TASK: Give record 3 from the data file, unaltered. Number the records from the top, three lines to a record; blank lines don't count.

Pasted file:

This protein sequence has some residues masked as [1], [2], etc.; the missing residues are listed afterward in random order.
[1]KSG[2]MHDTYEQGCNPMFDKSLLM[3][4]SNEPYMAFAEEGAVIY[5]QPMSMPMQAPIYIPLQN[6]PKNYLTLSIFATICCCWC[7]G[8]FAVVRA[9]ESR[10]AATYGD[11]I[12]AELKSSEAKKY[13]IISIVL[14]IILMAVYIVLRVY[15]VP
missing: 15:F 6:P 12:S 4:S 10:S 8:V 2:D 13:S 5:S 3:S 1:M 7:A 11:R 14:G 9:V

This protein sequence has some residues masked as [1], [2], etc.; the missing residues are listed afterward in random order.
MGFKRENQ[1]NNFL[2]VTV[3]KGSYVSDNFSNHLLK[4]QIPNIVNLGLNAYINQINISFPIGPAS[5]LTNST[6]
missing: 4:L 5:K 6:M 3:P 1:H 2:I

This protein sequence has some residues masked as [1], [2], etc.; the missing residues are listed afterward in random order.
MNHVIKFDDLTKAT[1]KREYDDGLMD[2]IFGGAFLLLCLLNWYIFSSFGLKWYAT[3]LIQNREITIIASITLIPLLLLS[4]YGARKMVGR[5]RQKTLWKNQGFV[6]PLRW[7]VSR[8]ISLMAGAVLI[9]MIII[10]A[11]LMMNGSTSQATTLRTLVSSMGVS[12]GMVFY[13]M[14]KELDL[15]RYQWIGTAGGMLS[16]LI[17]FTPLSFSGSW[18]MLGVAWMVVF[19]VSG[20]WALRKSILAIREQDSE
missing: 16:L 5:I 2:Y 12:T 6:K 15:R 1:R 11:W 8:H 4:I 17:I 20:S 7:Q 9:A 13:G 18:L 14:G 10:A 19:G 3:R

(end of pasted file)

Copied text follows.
This protein sequence has some residues masked as [1], [2], etc.; the missing residues are listed afterward in random order.
MNHVIKFDDLTKAT[1]KREYDDGLMD[2]IFGGAFLLLCLLNWYIFSSFGLKWYAT[3]LIQNREITIIASITLIPLLLLS[4]YGARKMVGR[5]RQKTLWKNQGFV[6]PLRW[7]VSR[8]ISLMAGAVLI[9]MIII[10]A[11]LMMNGSTSQATTLRTLVSSMGVS[12]GMVFY[13]M[14]KELDL[15]RYQWIGTAGGMLS[16]LI[17]FTPLSFSGSW[18]MLGVAWMVVF[19]VSG[20]WALRKSILAIREQDSE
missing: 16:L 5:I 2:Y 12:T 6:K 15:R 1:R 11:W 8:H 4:I 17:I 20:S 7:Q 9:A 13:G 18:L 14:G 10:A 19:G 3:R